The controversy surrounding the footballer Ched Evans’ attempted return to work has been well reported. Evans was released from prison last year, having served half of a five-year sentence for rape. Evans was employed as a professional footballer prior to his conviction, and since his release has come close to securing employment with two football clubs. In both cases, it appears that public and stakeholder pressure has prevented each club from signing him. The case highlights a number of employment issues around employing individuals who have been, or during the course of their employment are, convicted of a criminal offence.
The issues faced by an employer in such a situation will depend on the individual’s length of service (if any), the nature and seriousness of the crime, and whether the conviction is spent or unspent. In all cases, the key to an employer successfully navigating this difficult area will be ensuring that they have a clear and comprehensive understanding of their rights and any obligations to the relevant individual, and undertaking appropriate due diligence.
This issue will generally be easier to address when it arises on recruitment: i.e. where a candidate applying for a role has previously been convicted of an offence. An employer may ask an individual about their criminal record – though if a conviction is spent, the employee can hold themselves out as having a clean record. The public policy behind this is one of rehabilitation (hence the Rehabilitation of Offenders Act). Certain roles and positions are excluded from this general rule, including working in certain capacities with vulnerable adults and children.
Where an offence is committed by an existing employee, the situation can be more complicated. If the individual has two years’ service, the employer will need to assess whether events are sufficient to justify dismissing the individual under the usual unfair dismissal rules. Key to this assessment will be whether the offence has any bearing on the person’s role. For example, it would be easier to defend the dismissal of a treasurer for fraud, than someone whose role involved no access to, or responsibility for, funds.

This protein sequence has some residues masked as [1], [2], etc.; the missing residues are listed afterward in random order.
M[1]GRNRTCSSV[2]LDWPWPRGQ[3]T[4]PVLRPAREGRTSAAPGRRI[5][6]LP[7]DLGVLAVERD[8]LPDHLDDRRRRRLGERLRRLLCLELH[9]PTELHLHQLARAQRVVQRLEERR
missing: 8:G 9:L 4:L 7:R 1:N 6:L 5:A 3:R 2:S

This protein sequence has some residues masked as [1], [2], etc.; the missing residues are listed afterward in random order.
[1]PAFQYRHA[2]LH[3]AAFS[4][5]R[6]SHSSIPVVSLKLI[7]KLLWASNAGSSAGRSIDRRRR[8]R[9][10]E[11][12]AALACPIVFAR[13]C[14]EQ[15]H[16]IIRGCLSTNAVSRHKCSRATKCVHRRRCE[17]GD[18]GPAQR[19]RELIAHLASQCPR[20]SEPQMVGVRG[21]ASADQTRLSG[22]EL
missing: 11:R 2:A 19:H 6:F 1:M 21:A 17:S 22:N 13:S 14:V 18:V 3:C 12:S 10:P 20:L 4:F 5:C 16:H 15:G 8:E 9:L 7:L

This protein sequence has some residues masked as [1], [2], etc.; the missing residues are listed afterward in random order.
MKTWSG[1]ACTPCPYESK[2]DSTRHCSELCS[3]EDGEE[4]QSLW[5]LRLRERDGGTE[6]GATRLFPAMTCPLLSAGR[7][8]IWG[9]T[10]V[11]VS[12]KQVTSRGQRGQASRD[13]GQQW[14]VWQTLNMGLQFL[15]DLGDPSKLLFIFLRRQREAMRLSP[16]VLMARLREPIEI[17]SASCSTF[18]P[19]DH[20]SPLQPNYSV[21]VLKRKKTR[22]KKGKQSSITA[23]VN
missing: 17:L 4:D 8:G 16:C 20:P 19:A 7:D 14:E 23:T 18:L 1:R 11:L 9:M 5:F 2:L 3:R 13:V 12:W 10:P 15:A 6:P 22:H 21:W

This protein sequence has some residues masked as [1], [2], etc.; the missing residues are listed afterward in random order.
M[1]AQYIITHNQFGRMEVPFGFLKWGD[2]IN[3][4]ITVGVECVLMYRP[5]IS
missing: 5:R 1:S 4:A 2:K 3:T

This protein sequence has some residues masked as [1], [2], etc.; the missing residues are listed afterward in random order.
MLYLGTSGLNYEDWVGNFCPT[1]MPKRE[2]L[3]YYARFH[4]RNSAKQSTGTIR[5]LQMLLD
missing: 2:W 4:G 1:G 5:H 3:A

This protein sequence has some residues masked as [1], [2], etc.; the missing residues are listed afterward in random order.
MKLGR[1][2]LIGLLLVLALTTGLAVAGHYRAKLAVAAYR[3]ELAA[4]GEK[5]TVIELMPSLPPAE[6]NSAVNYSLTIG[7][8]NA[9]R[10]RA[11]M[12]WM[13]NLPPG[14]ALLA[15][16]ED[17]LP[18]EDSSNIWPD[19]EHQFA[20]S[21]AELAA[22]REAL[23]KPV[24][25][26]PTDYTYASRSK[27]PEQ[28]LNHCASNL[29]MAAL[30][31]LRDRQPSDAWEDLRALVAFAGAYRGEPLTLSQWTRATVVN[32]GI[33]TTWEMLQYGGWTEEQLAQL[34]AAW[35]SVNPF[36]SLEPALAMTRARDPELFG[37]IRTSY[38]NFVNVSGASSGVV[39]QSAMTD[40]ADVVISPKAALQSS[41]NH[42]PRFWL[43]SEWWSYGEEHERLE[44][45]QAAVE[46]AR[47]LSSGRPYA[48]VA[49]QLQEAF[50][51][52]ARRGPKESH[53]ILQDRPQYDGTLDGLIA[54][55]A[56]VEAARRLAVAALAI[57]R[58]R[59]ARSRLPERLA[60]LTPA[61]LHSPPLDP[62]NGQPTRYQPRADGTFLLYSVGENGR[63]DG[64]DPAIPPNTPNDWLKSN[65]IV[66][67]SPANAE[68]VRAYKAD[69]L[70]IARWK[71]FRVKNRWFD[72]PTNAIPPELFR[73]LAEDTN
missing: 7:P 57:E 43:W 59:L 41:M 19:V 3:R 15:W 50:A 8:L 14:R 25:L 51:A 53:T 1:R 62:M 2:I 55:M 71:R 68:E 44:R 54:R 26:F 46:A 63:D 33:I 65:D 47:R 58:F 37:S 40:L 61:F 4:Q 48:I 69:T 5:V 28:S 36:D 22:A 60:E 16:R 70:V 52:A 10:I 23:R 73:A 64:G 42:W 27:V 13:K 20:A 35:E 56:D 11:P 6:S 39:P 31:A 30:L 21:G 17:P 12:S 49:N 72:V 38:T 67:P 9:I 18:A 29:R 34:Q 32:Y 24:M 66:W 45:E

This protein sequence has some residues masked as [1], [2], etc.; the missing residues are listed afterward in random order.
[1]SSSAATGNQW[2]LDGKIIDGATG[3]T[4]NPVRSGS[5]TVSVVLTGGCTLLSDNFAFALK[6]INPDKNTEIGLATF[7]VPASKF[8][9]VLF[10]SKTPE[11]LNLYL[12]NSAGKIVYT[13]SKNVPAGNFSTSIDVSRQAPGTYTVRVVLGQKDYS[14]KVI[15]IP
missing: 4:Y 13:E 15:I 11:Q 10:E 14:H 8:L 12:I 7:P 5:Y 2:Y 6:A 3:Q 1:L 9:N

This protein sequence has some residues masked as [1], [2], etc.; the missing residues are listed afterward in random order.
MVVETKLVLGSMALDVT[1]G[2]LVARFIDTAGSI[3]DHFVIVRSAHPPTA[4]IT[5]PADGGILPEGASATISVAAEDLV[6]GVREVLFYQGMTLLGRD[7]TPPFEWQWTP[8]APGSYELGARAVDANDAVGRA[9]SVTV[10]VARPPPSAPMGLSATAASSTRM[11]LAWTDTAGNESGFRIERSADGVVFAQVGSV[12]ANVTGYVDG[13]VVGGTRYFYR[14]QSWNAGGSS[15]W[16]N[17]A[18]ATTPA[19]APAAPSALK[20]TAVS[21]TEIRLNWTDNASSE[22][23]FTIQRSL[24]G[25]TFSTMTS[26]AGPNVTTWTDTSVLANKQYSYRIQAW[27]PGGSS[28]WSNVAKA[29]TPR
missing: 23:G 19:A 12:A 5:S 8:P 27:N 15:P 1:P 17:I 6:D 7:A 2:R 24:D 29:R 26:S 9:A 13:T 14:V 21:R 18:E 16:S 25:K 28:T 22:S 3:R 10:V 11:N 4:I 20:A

Where an employee’s offence outside of work is going to be taken into account, the employer will be in a much stronger position legally if it has been communicated in advance to employees (for example via the disciplinary policy) that an employer may consider such offences to be a disciplinary matter.
Where there is an ongoing police investigation into an employee’s conduct (whether inside or outside of work), an employer may be reluctant to wait until that investigation has concluded until it takes disciplinary action, or indeed moves to dismissal. It is possible fairly to dismiss an employee in such a situation, but this can be a high risk approach and advice should always be sought as early as possible.
Employers are unlikely to face the public scrutiny which Evans’ potential new clubs did. However, as that case demonstrates employers will need to take into consideration how stakeholders (including funders and other staff) may feel about any particular individual situation. In many cases, such factors will weigh heavily on an organisation’s decision making process, and it is important to balance those pressures with any obligations the employer may owe the individual in question.
Posted on 23/01/2015 in Legal UpdatesBack to Knowledge